That said, you may be the exception. Your 401(k) or 403(b) account balance might have been funded exclusively by employer contributions and related earnings. Or your plan loan might be secured exclusively by the portion of your account balance attributable to employer contributions and related earnings and by another asset, such as your home. If you’re lucky enough to be in one of these rare categories, you can follow the general interest expense rules explained above, which means you might be entitled to a deduction for the interest on your 401(k) or 403(b) plan loan.
- What about interest on other plan loans, such as a defined benefit plan? Is it deductible?
- The chances are better. Let’s say you pay interest on a loan from a qualified retirement plan that’s not a 401(k) or 403(b) plan, such as a defined benefit pension plan or a garden-variety company profit-sharing plan. In most cases, the general interest expense rules for individual taxpayers explained above apply to you. Under those rules, you may or may not be able to deduct the interest, depending on how you spent the borrowed money.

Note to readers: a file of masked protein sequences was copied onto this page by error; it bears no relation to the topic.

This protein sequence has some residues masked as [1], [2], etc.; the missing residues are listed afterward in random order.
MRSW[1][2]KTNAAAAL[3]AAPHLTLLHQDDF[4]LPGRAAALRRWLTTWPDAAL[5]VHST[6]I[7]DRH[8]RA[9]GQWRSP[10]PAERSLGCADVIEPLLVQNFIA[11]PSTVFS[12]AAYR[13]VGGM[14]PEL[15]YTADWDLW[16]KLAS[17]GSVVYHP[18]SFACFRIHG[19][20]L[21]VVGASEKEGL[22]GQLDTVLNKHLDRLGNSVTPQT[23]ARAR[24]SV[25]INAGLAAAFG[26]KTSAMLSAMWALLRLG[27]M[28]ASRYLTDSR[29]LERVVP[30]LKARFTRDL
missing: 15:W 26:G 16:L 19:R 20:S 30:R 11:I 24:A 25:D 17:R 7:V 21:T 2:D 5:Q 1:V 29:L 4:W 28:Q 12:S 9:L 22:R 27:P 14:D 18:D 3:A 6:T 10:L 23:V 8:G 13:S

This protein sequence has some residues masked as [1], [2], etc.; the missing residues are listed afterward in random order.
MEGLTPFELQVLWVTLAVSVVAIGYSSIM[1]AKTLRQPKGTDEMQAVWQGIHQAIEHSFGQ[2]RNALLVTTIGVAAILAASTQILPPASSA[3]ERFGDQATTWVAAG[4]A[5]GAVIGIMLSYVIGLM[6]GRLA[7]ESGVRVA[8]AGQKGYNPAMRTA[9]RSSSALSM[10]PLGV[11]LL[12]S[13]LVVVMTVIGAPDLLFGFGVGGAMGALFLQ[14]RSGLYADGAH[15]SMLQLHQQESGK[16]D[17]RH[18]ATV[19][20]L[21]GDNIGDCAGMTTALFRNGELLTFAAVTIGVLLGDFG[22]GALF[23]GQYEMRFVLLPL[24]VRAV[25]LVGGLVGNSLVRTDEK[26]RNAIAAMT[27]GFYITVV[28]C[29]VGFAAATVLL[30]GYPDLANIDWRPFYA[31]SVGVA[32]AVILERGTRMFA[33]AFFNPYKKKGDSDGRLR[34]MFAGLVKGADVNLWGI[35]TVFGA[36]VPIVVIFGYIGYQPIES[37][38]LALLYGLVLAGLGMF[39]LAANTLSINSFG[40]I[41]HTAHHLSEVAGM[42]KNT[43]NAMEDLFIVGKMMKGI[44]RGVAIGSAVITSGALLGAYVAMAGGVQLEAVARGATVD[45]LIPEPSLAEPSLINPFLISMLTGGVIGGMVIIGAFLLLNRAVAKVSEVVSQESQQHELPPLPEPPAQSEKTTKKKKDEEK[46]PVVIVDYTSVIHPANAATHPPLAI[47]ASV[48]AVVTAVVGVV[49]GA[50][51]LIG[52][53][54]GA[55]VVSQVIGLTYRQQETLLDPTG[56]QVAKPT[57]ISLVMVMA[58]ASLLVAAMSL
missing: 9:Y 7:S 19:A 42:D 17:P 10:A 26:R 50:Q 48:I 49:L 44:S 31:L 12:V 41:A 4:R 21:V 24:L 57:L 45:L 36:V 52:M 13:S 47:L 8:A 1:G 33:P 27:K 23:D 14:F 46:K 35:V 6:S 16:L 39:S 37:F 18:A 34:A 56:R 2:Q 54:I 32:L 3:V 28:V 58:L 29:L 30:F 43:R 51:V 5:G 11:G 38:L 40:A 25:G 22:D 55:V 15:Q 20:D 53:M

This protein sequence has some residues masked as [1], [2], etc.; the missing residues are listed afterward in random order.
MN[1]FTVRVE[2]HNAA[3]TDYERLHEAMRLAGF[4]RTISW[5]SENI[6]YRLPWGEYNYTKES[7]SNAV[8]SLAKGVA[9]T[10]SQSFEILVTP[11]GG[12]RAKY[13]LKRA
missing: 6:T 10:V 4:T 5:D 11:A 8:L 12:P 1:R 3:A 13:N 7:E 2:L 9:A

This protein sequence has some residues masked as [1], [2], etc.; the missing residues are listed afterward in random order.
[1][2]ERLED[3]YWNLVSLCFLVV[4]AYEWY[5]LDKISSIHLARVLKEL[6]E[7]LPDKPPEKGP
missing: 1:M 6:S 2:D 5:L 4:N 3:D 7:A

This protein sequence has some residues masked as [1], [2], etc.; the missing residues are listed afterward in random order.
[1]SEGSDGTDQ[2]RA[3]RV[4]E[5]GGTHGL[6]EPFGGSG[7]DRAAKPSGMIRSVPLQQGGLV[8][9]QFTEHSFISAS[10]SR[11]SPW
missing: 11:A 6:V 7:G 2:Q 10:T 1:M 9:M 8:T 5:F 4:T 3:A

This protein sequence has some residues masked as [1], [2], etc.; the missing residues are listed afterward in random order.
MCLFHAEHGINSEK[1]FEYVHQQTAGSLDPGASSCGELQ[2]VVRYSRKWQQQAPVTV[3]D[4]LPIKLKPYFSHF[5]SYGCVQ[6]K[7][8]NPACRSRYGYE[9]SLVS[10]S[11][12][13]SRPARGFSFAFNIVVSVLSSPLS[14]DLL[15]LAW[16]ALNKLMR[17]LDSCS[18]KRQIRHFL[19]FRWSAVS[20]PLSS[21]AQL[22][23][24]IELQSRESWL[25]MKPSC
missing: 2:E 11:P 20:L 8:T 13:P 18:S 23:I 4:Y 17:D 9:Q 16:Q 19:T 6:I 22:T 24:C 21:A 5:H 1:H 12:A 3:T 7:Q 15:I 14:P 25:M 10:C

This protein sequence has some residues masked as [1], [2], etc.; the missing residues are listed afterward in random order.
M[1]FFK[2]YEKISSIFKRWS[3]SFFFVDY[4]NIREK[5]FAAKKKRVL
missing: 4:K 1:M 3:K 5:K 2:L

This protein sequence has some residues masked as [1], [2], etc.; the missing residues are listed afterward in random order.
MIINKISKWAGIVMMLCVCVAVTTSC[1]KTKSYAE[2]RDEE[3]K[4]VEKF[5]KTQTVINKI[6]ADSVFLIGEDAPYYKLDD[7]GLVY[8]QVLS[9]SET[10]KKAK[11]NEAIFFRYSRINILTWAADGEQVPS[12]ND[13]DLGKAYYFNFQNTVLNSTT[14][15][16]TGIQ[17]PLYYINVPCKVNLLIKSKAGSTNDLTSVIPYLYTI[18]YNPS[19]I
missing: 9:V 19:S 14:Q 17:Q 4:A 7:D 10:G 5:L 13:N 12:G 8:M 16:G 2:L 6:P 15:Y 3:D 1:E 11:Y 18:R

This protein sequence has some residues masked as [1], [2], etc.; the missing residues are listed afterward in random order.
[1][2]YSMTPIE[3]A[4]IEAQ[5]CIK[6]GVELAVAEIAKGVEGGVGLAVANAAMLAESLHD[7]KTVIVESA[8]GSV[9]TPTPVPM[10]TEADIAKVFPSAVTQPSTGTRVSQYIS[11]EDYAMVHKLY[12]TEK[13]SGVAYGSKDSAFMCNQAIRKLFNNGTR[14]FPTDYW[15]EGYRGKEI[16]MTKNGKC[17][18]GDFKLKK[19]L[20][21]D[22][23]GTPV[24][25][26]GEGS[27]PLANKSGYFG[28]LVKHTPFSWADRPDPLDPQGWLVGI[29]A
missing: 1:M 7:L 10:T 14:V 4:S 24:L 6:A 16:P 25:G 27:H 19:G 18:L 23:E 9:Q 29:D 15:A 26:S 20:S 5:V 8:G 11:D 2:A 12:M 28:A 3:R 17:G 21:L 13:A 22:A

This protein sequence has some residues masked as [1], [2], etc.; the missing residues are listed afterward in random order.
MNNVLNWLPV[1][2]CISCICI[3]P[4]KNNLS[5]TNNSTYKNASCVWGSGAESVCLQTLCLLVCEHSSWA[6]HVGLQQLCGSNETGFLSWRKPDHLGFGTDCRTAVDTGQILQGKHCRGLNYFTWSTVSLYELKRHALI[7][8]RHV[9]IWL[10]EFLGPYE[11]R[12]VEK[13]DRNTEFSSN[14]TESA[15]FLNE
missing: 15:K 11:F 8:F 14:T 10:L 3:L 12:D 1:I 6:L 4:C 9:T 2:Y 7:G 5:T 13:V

However, there’s an exception. You cannot deduct any interest on a plan loan if you are a key employee of the employer that sponsors the retirement plan in question.
- How do I know if I’m a key employee?
- You are if any of the following three descriptions fits:
- You’re an officer of the employer and receive annual compensation above $170,000 in 2016 (unchanged from 2015).
- You own more than five percent of the company that employs you. You must count both your direct ownership percentage, plus indirect ownership under the so-called attribution rules, which are complicated.
- You own more than one percent of the company and receive annual compensation of $170,000 for 2016 (and 2015). Once again, you must count your direct ownership percentage, plus indirect ownership under complicated attribution rules.
In Summary: If you borrow from your 401(k) or 403(b) plan, the resulting interest expense is very likely to be nondeductible — but not always. You could be one of the lucky few. Interest on loans from other types of plans may or may not be deductible under the general rules for interest expense paid by an individual, unless you’re an owner or high-powered employee (as defined by the tax law), in which case you can’t deduct any of your interest. As you can see, these rules are tricky. Consult with your tax adviser if you have questions or need more information.